Today the Paris Agreement becomes legally binding, having reached required number of signatories on 5 October. Having followed the UN climate process for many years, I know how slow this can be, but the speed with which the various countries ratified the Paris Agreement demonstrates a new commitment from many nations to deliver solutions necessary for dealing with climate change. Under the Paris Agreement, nations have agreed to combat climate change, by acting and investing in a resilient and sustainable future that will keep a global average temperature rise below 2 degrees C, with the accepted international aim of working to limit warming to 1.5 degrees C.
The ratification of this Paris Agreement just days before the start of the UN COP22 Climate Change Conference in Marrakech sends a strong signal that no time will be wasted. Following on from Paris, COP22 aims to agree on the collective steps that need to be taken to combat the global challenges of climate change and foster sustainable development. There is recognition that many nations need to increase the ambition of the ‘Nationally Determined Contributions’ (NDCs) they have each offered, whilst also focusing on implementation.
Since the early days of the climate change convention process, non-governmental organisations (NGOs) have been actively involved, attending sessions and exchanging views with participants and delegates. I have previously been involved in delivering presentations for CAT at previous COP meetings in Poznan, Copenhagen and, of course, Paris last December.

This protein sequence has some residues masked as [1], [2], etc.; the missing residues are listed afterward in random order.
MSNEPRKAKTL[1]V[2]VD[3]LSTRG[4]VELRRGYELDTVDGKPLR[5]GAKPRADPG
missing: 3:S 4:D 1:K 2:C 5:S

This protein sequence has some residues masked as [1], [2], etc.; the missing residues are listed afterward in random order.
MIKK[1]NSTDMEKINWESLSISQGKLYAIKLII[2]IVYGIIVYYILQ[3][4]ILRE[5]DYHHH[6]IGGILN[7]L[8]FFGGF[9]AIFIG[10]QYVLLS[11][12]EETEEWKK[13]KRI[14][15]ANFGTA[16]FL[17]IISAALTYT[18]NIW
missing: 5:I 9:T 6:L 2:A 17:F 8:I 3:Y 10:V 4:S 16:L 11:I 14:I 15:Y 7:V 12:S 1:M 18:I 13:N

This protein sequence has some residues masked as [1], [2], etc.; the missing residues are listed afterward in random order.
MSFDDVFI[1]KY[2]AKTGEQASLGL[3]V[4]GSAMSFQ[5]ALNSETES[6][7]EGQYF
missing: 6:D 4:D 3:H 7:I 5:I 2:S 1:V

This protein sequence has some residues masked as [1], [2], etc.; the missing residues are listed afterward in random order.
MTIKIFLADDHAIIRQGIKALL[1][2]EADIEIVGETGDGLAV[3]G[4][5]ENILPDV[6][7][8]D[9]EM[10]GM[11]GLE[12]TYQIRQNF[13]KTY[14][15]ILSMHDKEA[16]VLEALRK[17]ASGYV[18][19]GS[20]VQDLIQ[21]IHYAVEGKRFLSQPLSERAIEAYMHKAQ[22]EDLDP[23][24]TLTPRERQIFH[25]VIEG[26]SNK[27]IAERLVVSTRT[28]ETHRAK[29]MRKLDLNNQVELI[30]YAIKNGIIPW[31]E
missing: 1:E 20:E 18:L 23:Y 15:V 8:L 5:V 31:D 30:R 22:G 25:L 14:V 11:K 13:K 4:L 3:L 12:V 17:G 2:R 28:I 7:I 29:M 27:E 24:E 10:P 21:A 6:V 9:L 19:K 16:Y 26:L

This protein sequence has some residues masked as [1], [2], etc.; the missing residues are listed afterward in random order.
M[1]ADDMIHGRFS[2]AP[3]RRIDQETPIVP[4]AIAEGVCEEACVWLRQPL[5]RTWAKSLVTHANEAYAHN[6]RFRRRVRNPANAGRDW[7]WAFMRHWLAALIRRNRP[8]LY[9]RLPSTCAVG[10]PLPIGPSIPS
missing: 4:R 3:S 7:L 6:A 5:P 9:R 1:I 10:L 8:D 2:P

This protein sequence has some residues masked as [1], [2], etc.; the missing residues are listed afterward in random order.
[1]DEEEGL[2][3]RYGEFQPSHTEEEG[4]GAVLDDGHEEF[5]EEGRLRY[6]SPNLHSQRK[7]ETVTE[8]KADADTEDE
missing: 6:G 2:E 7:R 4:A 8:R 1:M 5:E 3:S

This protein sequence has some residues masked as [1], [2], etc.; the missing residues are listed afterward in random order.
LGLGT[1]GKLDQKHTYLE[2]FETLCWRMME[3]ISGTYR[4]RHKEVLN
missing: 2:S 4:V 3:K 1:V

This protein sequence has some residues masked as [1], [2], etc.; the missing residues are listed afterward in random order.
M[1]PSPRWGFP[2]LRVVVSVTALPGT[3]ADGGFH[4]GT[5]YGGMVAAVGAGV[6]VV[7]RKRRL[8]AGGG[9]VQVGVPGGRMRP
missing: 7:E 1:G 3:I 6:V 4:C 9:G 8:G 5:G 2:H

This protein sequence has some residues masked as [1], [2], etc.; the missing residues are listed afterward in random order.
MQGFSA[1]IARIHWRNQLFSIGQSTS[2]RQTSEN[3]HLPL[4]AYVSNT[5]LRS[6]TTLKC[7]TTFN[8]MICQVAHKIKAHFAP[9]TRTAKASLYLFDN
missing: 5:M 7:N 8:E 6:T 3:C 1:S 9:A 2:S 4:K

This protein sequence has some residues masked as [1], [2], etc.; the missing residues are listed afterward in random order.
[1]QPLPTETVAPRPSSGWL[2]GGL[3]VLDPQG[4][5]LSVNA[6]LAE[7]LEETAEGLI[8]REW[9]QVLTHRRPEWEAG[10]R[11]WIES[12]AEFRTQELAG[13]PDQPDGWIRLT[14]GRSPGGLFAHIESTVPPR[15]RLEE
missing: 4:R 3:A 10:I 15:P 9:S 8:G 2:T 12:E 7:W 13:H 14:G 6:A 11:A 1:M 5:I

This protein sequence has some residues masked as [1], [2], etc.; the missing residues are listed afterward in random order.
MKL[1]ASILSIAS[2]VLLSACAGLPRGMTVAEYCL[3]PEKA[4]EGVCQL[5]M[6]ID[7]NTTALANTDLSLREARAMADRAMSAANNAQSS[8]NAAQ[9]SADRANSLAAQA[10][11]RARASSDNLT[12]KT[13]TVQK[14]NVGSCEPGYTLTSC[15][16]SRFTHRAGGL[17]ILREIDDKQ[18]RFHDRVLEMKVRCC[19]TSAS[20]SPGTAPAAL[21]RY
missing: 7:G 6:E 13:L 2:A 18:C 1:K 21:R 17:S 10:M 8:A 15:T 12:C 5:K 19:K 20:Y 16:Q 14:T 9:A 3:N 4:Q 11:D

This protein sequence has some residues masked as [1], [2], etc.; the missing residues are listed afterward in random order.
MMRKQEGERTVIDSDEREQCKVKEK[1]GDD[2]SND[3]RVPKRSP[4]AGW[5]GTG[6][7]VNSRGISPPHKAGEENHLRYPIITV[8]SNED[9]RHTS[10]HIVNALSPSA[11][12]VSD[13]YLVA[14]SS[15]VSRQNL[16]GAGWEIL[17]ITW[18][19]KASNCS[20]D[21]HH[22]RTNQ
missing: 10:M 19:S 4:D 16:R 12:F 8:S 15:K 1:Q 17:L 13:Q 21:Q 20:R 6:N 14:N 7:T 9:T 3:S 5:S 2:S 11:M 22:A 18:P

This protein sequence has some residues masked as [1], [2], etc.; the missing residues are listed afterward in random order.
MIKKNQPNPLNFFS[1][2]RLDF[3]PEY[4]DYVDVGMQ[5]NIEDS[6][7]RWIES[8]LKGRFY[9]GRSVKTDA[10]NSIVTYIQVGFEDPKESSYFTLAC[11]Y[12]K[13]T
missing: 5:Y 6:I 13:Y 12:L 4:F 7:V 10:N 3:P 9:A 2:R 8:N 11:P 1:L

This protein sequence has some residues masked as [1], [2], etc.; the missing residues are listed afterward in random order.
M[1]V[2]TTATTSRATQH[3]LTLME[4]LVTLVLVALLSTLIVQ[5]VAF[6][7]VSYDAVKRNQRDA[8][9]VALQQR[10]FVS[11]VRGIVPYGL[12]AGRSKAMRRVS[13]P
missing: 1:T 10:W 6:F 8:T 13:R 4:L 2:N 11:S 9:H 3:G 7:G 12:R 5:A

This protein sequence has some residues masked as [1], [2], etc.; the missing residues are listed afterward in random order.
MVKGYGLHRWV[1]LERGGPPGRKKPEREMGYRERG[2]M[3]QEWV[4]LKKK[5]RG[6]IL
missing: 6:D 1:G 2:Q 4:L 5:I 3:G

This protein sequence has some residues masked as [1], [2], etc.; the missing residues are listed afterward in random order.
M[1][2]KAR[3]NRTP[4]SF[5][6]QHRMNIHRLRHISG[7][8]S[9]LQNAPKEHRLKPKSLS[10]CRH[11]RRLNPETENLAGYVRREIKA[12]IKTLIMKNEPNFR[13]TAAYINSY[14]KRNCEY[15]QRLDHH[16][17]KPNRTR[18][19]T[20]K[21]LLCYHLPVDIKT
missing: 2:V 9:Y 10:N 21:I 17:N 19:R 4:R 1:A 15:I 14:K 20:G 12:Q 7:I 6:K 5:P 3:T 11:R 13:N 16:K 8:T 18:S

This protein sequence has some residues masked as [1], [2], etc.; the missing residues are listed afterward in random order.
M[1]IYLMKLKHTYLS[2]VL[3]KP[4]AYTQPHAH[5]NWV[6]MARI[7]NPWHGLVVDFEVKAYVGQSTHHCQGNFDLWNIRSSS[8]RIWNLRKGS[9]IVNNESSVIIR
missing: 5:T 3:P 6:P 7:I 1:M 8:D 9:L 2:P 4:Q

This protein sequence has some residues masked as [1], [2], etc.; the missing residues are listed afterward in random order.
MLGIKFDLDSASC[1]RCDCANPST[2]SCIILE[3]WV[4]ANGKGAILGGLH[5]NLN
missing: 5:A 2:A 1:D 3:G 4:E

The COP22 site will consist of a ‘Blue Zone’, which will only be available to those with formal accreditation from the United Nations Framework Convention on Climate Change (UNFCCC). A second ‘Green Zone’ space will be created for civil society. In parallel to the formal COP22 negotiations, a wide range of ‘side events’ will be scheduled in both zones. These aim to deepen the thinking, strengthen the debate, present best practices, and develop partnerships and advocacy, as well as formulate proposals, share knowledge or practice, and consolidate or launch initiatives which act on climate.
There is clear recognition that this connection allows vital expertise, experience, information and perspectives from civil society to be brought into the COP process, to generate new insights and approaches. But even more than this, the access and participation of observers promotes transparency in this complex global process, and helps generate wider engagement and creation of social licence. These interactions are delivered in an atmosphere of mutual trust that acknowledges respect for others’ opinions, and takes into account the nature of intergovernmental processes.